Page 1 - For one, many crucially important social processes are complex. They are not neatly decomposable into separate subprocesses—economic, demographic, cultural, spatial—whose isolated analyses can be aggregated to give an adequate analysis of the social process as a whole. And yet, this is exactly how social science is organized, into more or less insular departments and journals of economics, demography, political science, and so forth.
Page 19 - a more unified social science, one that embeds evolutionary processes in a computational environment that simulates demographics, the transmission of culture, conflict, economics, disease, the emergence of groups, and agent coadaptation with an environment, all from

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Growing Artificial Societies - Brookings Institution
Growing Artificial Societies Social Science From the Bottom Up. Joshua M. Epstein and Robert Axtell, Brookings Institution Press and Mit Press 1996 c. ... press/ books/ 1996/ artifsoc.aspx

citeulike: Growing Artificial Societies: Social Science from the ...
TY - BOOK ID - Epstein1996 TI - Growing Artificial Societies: Social Science from the Bottom Up PB - {The MIT Press} SN - 0262550253 N2 - {<I>Growing ... user/ birukou/ article/ 606471

JSTOR: Growing Artificial Societies: Social Science from the Bottom Up
This basic set-up of Joshua M. Epstein and Robert Axtell's Growing Artificial Societies: Social Science from the Bottom Up seems immediately familiar to us ... sici?sici=0038-4038(199801)64%3A3%3C791%3AGASSSF%3E2.0.CO%3B2-P

Growing artificial societies
complexity 47. © 1997 John Wiley & Sons, Inc. G. rowing Artificial Societies is an ex-. traordinarily ambitious attempt to. develop an agent-based approach ... 10.1002/ (SICI)1099-0526(199701/ 02)2:3%3C47::AID-CPLX9%3E3.0.CO;2-K

Growing Artificial Societies
2. Lecture Based On. • Book: Growing Artificial Societies by. Joshua Epstein and Robert Axtell. • Software:. – Ascape, Sugarscape derivative ... ~arpwhite/ courses/ 95590Y/ notes/ SI%20Lecture%2014.pdf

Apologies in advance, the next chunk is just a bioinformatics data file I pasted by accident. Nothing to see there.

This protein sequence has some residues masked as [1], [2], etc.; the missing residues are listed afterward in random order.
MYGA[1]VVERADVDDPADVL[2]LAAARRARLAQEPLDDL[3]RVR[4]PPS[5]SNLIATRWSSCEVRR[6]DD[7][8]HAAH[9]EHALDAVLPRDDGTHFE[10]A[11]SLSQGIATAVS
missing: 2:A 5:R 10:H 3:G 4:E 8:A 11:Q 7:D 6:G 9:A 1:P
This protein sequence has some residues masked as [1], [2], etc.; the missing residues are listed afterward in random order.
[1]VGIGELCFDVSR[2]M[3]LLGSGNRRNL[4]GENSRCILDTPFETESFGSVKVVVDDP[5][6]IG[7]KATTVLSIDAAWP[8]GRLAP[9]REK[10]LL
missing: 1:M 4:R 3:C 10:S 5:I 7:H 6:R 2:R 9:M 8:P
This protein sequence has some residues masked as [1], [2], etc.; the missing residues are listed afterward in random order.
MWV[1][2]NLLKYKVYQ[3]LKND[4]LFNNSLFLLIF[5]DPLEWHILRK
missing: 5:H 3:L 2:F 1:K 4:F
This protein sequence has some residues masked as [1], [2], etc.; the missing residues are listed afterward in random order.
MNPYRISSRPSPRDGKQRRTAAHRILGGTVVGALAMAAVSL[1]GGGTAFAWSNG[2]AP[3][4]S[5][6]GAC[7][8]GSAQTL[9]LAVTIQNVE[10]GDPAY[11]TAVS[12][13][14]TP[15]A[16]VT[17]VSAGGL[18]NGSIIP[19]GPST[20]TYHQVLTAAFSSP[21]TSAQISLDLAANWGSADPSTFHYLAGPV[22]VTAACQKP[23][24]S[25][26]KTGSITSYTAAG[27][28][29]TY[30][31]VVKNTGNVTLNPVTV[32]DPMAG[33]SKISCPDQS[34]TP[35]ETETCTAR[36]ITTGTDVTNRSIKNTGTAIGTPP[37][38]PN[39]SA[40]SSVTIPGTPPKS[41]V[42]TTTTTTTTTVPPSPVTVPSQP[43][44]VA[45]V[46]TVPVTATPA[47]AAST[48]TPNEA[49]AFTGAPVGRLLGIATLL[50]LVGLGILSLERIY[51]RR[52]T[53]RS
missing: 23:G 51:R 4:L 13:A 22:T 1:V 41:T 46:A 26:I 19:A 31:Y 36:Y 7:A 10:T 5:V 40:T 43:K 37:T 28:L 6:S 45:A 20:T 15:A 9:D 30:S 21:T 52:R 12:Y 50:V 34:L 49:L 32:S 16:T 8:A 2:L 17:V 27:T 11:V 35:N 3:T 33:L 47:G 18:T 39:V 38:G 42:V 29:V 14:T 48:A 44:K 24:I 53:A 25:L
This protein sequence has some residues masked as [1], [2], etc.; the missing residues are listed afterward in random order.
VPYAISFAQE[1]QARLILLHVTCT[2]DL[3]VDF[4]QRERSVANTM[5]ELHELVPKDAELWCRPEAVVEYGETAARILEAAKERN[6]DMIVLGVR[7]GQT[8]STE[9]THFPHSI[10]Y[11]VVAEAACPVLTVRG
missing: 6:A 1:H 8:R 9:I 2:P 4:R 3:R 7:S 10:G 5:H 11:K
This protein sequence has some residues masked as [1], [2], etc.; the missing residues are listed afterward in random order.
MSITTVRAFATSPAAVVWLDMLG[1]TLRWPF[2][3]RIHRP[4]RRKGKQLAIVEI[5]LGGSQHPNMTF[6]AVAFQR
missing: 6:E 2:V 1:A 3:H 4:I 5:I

Mathematics and Computer Education: Growing Artificial Societies
bnet. findarticles > Mathematics and Computer Education > Fall 2001 > Article > Print friendly. Growing Artificial Societies. Rauff, James V ... p/ articles/ mi_qa3950/ is_200110/ ai_n9000731/ print

Growing Artificial Societies - The MIT Press
The MIT Press online catalog contains descriptions of in-print and out-of-print books, current and past journals, online ordering/subscription options, ... catalog/ item/ default.asp?ttype=2& tid=5847

LEM-Gessler, personoids
Growing Artificial Societies - Social Science from the Bottom Up. Joshua M. Epstein and Robert Axtell. (MIT Press 1996) $39.95 hardcover; $18.95 paperback. ... Lem-Gessler.htm

Epstein,Axtell -- Growing Artificial Societies: Social science ...
Growing Artificial Societies: Social Science from the Bottom Up. MIT Press, Cambridge, Ma, 1995. 2002, -, Natural Language from Artificial Life - Kirby ... ~amag/ langev/ cited2/ epsteinaxtowingartificialhebottomup.html

Growing artificial societies
Growing artificial societies: social science from the bottom up. Purchase this Book · Purchase this Book. Source. Pages: 208. Year of Publication: 1996 ... citation.cfm?id=261181

About the author (1996)

Robert L. Axtell was formerly research associate in the Brookings Foreign Policy Studies program.